Here we are at the termination of Campaign '80. The voting booths have been rolled into place. Anon, millions of taxpaying Americans will step into them and pull down hard on the lever. Yet few voters expect to hit the jackpot. These are not the gorgeous, exultant days of McKinley and Bryan when raucus partisans snaked through the streets singing party anthems and waving the banners of their messiahs and would-be employers. These are the days when the average Yank turns on his boob tube and roosts before the wry face of the gloomy TV anchorman insinuating his way through Campaign '80.
When the 60 or so percent of eligible American voters head off to the voting booths, they will have droning in their heads the dirges of the evening news, the laments of all the TV commentators who were so let down by Campaign '80. Voting in the Great Republic ought to be more exhilarating than this. And I believe it would be, if only the average American would swear off his boob tube during the political season. For my money, the candidates put on a swell show. There were dire warnings aplenty. There were calls made to our patriotism, our compassion, our basic and eternal selfishness, our good sense. Even the president's young daughter was heard from. My guess is that this campaign will go down as a classic in the annals of the American democratic art form. The major candidates had admirable resources of moral outrage and sonorous vision. They shouted and solemnized to the very end.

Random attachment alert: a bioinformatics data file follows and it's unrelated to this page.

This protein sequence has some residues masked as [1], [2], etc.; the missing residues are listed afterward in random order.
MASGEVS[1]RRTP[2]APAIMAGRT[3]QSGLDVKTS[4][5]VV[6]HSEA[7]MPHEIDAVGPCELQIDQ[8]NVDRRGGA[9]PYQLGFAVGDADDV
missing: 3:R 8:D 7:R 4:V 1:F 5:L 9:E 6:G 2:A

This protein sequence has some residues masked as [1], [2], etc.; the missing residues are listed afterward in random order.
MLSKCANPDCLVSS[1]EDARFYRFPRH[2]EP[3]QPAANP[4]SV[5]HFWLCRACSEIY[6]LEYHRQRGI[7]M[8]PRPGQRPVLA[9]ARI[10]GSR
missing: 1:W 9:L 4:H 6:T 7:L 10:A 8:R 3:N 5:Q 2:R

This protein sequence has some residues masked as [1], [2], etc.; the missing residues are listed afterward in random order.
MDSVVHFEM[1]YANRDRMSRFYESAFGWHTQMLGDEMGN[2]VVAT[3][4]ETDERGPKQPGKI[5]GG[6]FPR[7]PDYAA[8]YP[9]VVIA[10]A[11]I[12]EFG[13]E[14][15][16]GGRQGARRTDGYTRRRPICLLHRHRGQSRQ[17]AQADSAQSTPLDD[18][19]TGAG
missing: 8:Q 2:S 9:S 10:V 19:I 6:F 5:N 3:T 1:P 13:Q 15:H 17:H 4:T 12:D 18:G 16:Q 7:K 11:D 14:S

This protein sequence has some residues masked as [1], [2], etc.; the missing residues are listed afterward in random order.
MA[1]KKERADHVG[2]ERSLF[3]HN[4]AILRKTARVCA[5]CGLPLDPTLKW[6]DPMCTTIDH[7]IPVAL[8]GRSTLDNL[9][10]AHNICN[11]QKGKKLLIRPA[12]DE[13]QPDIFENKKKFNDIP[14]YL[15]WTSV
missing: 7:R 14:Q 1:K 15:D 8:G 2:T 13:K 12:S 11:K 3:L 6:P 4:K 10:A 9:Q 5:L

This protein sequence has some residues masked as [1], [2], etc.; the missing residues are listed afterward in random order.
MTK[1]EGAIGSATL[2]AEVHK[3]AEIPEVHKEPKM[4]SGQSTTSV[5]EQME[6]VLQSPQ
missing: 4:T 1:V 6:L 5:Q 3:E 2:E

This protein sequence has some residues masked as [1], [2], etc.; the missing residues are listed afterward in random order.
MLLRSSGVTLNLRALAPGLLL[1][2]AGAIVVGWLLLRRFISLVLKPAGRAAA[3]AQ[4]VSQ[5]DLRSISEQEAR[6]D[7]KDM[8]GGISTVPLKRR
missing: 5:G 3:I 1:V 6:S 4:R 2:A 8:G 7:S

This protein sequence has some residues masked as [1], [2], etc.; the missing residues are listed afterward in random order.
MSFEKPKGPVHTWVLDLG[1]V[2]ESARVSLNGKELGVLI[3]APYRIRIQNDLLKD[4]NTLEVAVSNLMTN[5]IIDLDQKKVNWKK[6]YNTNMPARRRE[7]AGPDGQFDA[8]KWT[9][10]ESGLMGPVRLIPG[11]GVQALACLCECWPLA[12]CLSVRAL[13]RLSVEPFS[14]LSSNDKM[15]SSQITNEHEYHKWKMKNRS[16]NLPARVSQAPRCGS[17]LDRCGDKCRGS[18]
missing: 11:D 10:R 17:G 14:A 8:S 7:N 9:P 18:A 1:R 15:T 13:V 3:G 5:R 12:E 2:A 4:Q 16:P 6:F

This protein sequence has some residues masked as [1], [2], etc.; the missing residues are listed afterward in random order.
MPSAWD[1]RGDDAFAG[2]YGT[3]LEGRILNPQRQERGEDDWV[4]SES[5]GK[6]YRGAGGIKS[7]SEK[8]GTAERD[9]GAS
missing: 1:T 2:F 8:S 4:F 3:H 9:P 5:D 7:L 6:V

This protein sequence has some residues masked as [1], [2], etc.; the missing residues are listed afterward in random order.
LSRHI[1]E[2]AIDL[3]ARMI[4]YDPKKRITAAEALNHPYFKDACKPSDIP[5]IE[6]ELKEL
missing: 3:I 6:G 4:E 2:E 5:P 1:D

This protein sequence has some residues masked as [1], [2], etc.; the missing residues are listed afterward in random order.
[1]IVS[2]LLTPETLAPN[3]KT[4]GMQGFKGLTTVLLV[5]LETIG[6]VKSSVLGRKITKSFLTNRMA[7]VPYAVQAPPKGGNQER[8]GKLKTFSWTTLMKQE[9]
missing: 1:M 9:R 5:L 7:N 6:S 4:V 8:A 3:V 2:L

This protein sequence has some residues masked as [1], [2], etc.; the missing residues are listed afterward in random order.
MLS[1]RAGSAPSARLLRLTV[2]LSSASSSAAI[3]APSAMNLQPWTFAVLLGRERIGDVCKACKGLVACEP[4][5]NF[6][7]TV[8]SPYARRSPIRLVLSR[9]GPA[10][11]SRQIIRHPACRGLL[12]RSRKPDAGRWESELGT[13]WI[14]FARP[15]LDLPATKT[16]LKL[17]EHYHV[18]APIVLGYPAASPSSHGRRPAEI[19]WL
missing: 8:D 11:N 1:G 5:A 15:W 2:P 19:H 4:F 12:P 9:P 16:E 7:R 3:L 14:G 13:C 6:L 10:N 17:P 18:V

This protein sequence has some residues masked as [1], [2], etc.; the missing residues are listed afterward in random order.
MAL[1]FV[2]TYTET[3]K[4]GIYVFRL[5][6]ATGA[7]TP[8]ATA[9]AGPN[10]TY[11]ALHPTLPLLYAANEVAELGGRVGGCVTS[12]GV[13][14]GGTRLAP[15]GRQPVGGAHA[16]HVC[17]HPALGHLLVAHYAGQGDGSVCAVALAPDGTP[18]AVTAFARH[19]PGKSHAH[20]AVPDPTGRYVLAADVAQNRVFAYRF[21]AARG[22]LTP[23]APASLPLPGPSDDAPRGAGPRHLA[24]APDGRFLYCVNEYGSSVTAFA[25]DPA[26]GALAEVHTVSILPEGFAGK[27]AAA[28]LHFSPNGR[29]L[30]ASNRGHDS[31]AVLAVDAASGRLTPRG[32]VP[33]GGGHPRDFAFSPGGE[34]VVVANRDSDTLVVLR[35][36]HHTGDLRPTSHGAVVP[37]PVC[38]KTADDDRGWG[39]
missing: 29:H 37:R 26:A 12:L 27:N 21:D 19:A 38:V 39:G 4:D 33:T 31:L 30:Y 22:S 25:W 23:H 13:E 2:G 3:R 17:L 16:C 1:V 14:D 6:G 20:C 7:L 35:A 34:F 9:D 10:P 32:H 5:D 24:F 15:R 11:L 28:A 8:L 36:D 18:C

I am sure that in the Happy Hunting Ground where American pols of yore schmooze and trade fibs, FDR and HST, Harding, Coolidge and Ike enjoyed the show enormously. JFK has probably already arranged quarters for Jimmy and Ron when their time to depart this vale of tears is at hand. Moreover, there is the heavens you can be sure that all the stars of campaigns past had a thousand or so laughs at the expense of the TV wisenheimers scowling into the cameras nocturnally and grousing about the unparalleled drear of Campaign '80. No discussion of the issues? "How much did I provide?" asks FDR as he pats dear Fala's noggin. Not enough facts? The doughty Harry knows; facts can be poison. Campaign '80 was waged for the presidency of the United States, not for the presidency of the American Political Science Association.